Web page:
The new drug is made from living cells that need to be infused into a doctor’s office or hospital.
Researchers don’t fully understand what causes Alzheimer’s, but there is broad consensus that the aducanumab attacked brain plaque is only one factor. Growing evidence suggests that family history, education, and chronic conditions like diabetes and heart disease may play a role.
“This is only part of the puzzle and I think all of these other options need to be explored and expanded,” said Dr. Ronald Petersen, a Mayo Clinic dementia specialist who has consulted Biogen and other drug manufacturers.
Patients taking aducanumab decreased their thinking skills by 22% more slowly than those taking sham treatment.
But that meant a difference of only 0.39 on an 18-point cognitive and functional ability score. And it’s unclear how such metrics translate into practical benefits like greater independence or the ability to remember important details.
The FDA’s review of the drug has become a focal point in longstanding debates about standards used to evaluate therapies for difficult-to-treat conditions. On the one hand, groups representing Alzheimer’s patients and their families say any new therapy – even one with little benefit – warrants approval. However, many experts warn that approving the drug could set a dangerous precedent that opens the door to treatments with questionable benefits.
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Despite a damning assessment by the FDA’s external panel of neurological experts, it was approved in November. The group voted “no” to a number of questions about whether reanalyzed data from a single study submitted by Biogen showed the drug was effective.
Cambridge, Massachusetts-Biogen halted two studies of the drug in 2019 after disappointing results suggested aducanumab would fail to meet its goal of slowing mental and functional decline in Alzheimer’s patients.
A few months later, the company reversed course, announcing that a new analysis of one of the studies showed the drug was effective at higher doses and that the FDA had recommended a review. Scientists at the company said the drug’s initial failure was due to some patients not receiving high enough doses to slow the disease.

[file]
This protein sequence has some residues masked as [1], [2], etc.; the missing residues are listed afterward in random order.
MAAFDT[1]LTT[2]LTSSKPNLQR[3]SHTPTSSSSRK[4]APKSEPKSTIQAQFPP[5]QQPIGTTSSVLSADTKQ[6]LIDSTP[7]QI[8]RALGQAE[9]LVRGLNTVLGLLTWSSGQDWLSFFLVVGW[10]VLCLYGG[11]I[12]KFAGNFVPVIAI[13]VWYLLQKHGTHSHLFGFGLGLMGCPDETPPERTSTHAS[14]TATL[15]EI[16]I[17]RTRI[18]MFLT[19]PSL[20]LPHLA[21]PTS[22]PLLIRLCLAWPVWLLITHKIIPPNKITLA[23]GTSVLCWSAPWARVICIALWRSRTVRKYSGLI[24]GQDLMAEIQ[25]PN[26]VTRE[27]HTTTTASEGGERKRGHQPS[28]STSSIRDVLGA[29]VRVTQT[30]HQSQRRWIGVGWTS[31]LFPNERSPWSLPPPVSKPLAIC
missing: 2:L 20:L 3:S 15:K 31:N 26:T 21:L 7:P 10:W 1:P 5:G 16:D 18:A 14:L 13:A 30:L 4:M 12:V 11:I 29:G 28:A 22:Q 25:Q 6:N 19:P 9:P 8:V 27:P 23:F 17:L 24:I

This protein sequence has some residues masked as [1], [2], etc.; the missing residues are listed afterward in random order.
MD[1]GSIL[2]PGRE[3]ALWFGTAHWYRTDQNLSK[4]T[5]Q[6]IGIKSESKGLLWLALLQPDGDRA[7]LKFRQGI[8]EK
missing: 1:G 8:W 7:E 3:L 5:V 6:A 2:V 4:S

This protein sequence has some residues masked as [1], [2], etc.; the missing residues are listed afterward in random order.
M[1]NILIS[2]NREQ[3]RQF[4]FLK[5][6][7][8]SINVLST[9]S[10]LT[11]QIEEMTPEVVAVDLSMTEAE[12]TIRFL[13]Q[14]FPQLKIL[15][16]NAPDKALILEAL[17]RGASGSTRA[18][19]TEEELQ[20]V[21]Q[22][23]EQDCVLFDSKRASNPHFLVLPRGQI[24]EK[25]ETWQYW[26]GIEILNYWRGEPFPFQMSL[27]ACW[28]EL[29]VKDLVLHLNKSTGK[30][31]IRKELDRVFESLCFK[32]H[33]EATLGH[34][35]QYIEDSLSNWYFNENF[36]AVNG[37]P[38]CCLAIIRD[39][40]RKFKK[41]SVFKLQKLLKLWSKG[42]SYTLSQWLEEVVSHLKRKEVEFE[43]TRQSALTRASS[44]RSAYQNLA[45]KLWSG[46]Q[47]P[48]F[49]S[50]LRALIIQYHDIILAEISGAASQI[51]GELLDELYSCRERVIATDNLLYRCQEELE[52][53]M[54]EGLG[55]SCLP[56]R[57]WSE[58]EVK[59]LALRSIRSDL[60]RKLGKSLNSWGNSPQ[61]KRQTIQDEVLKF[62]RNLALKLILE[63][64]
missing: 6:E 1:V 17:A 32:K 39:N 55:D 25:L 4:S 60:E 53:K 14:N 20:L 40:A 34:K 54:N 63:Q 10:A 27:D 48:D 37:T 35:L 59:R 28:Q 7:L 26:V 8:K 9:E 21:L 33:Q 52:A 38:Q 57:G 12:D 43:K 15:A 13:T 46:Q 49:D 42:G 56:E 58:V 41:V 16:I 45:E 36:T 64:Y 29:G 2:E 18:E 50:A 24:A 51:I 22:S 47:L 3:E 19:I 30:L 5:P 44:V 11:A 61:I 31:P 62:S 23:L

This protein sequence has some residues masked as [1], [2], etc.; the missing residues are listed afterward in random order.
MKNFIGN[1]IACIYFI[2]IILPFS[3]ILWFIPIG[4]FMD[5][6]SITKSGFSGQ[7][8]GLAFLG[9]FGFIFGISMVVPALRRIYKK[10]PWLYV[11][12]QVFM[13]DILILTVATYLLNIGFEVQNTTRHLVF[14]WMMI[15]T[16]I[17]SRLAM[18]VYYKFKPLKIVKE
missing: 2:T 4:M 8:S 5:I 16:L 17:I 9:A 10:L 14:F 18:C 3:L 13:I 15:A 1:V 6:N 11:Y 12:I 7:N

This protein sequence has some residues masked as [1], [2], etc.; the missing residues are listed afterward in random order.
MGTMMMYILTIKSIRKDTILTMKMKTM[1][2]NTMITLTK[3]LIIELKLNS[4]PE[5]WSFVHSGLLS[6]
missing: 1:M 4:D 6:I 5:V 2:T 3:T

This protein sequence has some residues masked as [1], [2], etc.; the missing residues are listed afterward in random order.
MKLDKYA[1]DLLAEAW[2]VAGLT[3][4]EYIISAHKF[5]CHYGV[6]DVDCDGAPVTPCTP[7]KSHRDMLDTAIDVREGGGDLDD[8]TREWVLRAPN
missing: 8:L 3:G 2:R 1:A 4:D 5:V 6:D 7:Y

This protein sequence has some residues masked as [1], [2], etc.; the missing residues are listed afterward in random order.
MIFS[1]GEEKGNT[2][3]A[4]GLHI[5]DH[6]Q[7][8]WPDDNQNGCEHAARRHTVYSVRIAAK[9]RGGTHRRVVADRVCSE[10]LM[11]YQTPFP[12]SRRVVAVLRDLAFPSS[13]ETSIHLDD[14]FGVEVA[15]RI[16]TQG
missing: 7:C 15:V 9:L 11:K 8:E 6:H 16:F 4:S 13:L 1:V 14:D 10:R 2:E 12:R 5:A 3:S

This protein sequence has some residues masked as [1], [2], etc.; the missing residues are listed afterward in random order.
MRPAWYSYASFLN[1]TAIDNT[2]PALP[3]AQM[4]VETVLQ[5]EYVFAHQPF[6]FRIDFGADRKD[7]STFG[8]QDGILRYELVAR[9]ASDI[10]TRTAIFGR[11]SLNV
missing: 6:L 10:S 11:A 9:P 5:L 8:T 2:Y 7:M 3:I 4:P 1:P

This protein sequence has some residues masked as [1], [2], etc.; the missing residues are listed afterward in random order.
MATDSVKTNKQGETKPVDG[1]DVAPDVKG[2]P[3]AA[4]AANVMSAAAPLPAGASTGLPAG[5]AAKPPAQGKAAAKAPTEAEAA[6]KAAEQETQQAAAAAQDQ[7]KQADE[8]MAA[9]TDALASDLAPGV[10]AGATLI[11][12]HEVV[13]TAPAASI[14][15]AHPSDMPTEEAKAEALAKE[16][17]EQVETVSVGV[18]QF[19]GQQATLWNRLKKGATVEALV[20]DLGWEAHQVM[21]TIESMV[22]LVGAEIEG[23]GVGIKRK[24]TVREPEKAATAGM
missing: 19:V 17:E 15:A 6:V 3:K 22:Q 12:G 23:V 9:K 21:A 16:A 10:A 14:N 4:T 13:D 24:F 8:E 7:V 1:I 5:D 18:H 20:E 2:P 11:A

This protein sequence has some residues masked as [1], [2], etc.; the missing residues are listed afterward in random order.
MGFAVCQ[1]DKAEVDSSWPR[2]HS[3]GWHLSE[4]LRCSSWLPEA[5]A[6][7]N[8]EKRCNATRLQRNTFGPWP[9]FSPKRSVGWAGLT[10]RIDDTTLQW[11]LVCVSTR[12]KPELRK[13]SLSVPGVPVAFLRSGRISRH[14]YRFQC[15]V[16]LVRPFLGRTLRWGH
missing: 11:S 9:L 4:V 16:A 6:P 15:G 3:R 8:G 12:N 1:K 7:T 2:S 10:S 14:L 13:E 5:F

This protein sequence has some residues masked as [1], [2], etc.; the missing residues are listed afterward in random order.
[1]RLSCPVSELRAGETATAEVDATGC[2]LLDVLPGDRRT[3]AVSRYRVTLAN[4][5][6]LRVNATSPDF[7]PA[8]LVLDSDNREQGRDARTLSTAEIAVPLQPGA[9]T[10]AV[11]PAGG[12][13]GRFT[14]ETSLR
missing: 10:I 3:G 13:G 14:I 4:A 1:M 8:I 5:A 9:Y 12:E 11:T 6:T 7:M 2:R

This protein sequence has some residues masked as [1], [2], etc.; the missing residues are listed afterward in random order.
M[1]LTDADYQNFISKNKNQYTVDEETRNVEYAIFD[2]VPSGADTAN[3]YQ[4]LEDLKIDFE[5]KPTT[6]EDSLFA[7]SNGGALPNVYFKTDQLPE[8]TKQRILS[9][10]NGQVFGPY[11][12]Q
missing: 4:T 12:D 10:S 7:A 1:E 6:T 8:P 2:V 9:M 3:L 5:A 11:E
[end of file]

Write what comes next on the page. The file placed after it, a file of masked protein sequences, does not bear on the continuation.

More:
But the changes to the dosage and the company’s retrospective analysis made the results difficult to interpret, which aroused the skepticism of many experts, including those on the FDA panel.
The FDA is under no obligation to follow the advice of its outside panelists and has previously ignored their input on similarly high-profile drug decisions.
In 2016, the agency gave the go-ahead for the first muscular dystrophy drug, despite the panel of experts agreeing that a study in 12 patients had shown no effectiveness.
In this case, an internal dispute between the agency’s scientists was finally brought about by the agency’s long-time drug director, Dr. Janet Woodcock, now serving as the deputy commissioner, decided. Their official decision concluded that the drug is “quite likely” to benefit some patients. Almost five years later, the drug’s benefits have still not been confirmed by an FDA-mandated follow-up study.
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About 600 US medical professionals participated in Biogen’s studies of the drug, and many more are expected to begin offering it. Many practical questions remain unanswered: How long do patients benefit? How do doctors determine when to stop taking the drug? Does the drug have any benefit in patients with advanced dementia?
With FDA approval, aducanumab is sure to be covered by virtually all insurers, including Medicare, the state plan for the elderly that covers more than 60 million people.
Both the FDA and Medicare are not allowed to consider costs when reviewing a new drug or treatment.
Even qualifying for the drug could be expensive. It has only been tested in people with mild dementia from Alzheimer’s or a less severe condition called mild cognitive impairment. Brain scans, which cost $ 5,000 or more, might be needed to verify a diagnosis. Insurers including Medicare do not cover the scans as their benefits are unclear, but that could change if the scans become a gateway to treatment. Additional scans are needed to monitor possible side effects, including brain swelling and bleeding.